The Selma Initiative
Hotline and lawyers deployed to protect voters on Election Day adds to the organization’s robust ongoing mobilization work
(Washington, DC) On March 21, 1965, thousands of nonviolent protesters marched out of Selma, Alabama alongside Martin Luther King, Jr. Five days later, they arrived in Montgomery and gathered on the steps of the Capitol, demanding equal and full rights of citizenship. Five months later, President Johnson signed the Voting Rights Act.
Today, November 3, 2016, we stand five days away from the first presidential election in more than fifty years in which the Justice Department will operate without the full support of the Voting Rights Act. People of color, seniors, young people and immigrants are uniquely vulnerable this year, with months of warnings of voter fraud and a “rigged” election on the campaign trail.
The National Association for the Advancement of Colored People (NAACP) has launched a nationwide voter protection initiative to safeguard Americans exercising their constitutional rights in this election. We have mobilized our two million digital activists, nearly half million card-carrying members, and 2,200 local units to join our effort. In these five final, critical days before the election – our own Selma to Montgomery sprint – we are working around the clock to protect all citizens from voter suppression.
The NAACP national mobilization campaign targets 17 critically vulnerable states and supports all 50. Through door-to-door canvassing, more than 40 in-person phone banks and countless more automated voter outreach drives, we have reached more than 6,022 African American precincts (those with an African American population at least 65%).
“In every presidential election since 1965, we have battled to increase the turnout of black voters, and once again we are doing everything in our power to encourage black voters to get to the polls in record numbers,” said NAACP President and CEO Cornell W. Brooks. “The kinds of threats we have heard in recent months—ID checks, voter intimidation, misinformation campaigns—harken back to the first half of the 20th century. And although the current iteration of the Voting Rights Act is not nearly as powerful as it was, make no mistake: these practices are illegal, and they are wrong.”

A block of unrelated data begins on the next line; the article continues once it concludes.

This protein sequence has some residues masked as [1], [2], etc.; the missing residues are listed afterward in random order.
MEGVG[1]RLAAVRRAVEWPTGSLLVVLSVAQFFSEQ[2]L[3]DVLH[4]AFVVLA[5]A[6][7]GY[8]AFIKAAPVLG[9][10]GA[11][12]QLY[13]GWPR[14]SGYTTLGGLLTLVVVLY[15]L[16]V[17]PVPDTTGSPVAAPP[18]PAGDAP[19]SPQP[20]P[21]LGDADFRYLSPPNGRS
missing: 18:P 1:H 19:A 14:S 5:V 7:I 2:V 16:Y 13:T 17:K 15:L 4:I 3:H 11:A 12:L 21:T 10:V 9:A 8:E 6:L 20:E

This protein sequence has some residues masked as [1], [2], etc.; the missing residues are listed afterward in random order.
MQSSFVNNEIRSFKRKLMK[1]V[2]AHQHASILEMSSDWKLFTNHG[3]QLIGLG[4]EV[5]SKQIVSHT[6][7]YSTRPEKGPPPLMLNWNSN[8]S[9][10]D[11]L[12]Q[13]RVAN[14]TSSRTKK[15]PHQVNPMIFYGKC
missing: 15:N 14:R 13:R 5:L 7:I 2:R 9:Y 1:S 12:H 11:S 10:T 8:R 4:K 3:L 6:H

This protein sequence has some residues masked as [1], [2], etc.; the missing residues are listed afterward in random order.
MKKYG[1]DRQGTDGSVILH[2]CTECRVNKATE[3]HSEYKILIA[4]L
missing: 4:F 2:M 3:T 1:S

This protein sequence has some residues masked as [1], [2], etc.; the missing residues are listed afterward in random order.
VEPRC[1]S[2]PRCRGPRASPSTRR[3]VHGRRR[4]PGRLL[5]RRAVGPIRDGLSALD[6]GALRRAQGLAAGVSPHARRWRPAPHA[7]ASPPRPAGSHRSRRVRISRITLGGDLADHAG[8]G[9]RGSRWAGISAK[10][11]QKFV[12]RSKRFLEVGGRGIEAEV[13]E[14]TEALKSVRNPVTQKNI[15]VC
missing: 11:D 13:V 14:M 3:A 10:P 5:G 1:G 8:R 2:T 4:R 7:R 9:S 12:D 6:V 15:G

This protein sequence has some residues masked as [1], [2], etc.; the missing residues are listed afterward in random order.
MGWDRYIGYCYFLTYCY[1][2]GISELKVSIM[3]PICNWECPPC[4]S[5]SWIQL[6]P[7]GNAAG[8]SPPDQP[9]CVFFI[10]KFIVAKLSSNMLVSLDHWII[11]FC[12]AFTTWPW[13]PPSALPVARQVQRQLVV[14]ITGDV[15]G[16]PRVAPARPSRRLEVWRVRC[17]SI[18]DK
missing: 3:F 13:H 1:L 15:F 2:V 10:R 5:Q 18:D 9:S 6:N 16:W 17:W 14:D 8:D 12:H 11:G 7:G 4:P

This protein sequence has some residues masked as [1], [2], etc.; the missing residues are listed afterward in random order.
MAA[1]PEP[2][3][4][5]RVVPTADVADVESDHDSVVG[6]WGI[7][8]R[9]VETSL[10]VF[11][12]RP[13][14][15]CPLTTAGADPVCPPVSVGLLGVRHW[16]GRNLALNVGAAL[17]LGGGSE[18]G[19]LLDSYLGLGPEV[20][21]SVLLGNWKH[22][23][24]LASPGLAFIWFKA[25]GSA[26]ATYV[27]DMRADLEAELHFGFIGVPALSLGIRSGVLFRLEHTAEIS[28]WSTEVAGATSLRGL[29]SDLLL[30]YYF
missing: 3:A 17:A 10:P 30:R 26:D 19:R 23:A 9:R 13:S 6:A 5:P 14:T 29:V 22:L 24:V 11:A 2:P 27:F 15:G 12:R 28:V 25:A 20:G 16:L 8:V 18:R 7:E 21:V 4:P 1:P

The NAACP mobilized staff and operationalized national resources to fight voter suppression:
- We joined with the National Election Protection Coalition to make sure every American can exercise their constitutional right this November.
- In voter suppression states like Georgia, North Carolina, South Carolina, Virginia, and Texas, state conferences sent letters to their election officials informing them of voting machine malfunctions which keep voters from electing their candidates of choice, and to provide the required notice for Election Day vote monitoring.
- The Texas NAACP, as a plaintiff in the Veasey v. Perry case, worked to ensure the Secretary of State’s office properly informed voters of their right to cast a regular ballot with alternative identification, if they do not have voter identification, as outlined in the SB14 law.
- We collaborated with BET, the Sheryl Underwood Radio Network and Bishop T.D. Jakes of the Potter’s House in Dallas for a series of national public service announcements and voter education.
- We partnered with other organizations with national networks, from the AME Church to the Divine 9 to the Masons, Shriners and The Links, to get out the vote and raise awareness about voter suppression.
- This week the NAACP sued North Carolina due to discriminatory practices in voter purging.
In these final days before the election, the NAACP’s national campaign – our Selma Initiative – is providing crucial voter information and serving as a resource for reporting voter obstruction:
- Members of the NAACP legal team have crossed the country, training organizers on the ground, sharing resources available from the national office and holding webinars with all NAACP regions on how to respond to potential voter misinformation and intimidation tactics.
- As part of its work with the National Election Protection Coalition, organizers have recruited and trained lawyers, law students and other legal professionals to work in call centers on Election Day.
- At the Election Day Command Center at the NAACP’s National Headquarters, volunteers will staff 10 election protection stations and more than 20 phone banks throughout polling hours.
- NAACP experts have set up the Vote Monitor Hotline so voters can directly report efforts to prevent voters from casting their ballots.If you experience or witness voter obstruction on or before Election Day, email firstname.lastname@example.org or call 1-866-OUR-VOTE to report the incident or ask for help.